Movie fans rejoice as NYC cinemas granted booze rights
The New York State Liquor Authority has ruled that cinemas can now sell wine and beer without having to hold a restaurant license.
A unanimous vote on Wednesday resulted in a new ruling which allows wine, beer and cider to be served in cinemas as long as the booze isn’t the business’s “prime source of revenue.”
Previously, cinemas in New York City could only sell alcohol if they had a restaurant or tavern license, and only then if drinks were delivered directly to a customer’s seat or table via a server.
The board was urged to approve the measure after members of the National Association of Movie Theatre Owners argued that their industry should be granted the same drinks-serving privileges that other non-restaurant spaces businesses such as hair salons and art studios have.
“The SLA’s Full Board voted to issue a Declaratory Ruling that under the Alcoholic Beverage Control Law, businesses operating movie theatres are eligible to apply for a tavern-wine or restaurant-wine license, without the need for a restaurant menu and table service, provided that alcoholic beverage sales are incidental to their operations as a movie theatre,” the State Liquor Authority said in an official statement announcing the news.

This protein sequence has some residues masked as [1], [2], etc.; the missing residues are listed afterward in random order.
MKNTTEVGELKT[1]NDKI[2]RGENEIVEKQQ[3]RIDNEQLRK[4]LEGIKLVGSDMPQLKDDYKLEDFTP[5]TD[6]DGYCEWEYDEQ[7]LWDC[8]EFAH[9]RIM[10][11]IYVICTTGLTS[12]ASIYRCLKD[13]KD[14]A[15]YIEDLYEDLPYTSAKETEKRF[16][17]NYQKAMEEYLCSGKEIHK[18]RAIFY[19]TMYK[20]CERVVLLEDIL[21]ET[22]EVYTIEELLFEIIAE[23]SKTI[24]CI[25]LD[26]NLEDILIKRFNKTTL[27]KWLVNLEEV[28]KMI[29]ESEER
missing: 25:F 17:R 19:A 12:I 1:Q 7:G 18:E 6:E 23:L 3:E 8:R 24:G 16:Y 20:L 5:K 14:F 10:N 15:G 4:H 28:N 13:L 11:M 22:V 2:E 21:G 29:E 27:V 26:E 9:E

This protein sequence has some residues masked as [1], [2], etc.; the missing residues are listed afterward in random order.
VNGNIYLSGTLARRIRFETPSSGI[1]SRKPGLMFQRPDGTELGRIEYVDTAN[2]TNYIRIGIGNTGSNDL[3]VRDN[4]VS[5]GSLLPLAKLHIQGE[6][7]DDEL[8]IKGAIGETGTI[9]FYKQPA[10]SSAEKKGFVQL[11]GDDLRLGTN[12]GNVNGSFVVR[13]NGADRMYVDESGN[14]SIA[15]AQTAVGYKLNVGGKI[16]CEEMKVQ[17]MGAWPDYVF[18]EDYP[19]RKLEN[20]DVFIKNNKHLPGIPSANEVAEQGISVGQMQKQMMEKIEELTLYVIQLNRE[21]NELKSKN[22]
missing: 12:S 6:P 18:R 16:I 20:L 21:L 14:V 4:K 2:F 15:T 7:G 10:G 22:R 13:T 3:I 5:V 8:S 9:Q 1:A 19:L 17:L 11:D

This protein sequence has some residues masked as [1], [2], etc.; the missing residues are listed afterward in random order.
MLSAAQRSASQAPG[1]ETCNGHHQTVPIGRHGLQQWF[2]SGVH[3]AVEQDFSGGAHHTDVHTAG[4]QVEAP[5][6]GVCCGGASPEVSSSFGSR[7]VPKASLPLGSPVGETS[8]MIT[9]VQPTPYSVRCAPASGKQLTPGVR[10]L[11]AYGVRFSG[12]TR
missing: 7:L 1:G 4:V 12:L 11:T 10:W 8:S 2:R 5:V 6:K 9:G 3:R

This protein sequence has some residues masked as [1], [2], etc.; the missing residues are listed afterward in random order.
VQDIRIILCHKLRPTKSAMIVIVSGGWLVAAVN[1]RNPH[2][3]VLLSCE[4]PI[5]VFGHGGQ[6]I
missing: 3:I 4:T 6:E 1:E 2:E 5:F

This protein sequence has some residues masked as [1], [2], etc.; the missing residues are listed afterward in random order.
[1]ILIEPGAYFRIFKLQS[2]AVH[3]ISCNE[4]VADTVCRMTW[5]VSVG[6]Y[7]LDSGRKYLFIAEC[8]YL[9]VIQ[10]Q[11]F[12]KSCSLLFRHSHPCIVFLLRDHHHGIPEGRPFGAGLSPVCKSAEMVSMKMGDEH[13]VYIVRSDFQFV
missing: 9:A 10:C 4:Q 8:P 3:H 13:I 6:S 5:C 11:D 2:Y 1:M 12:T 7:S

The change is effective immediately. However, delays in obtaining the relevant license may mean some cinemas won’t be able to action the new development for some months.
Sales of hard liquor are still not sanctioned in New York unless cinemas have a restaurant license and serve drinks directly to the customers in their seat.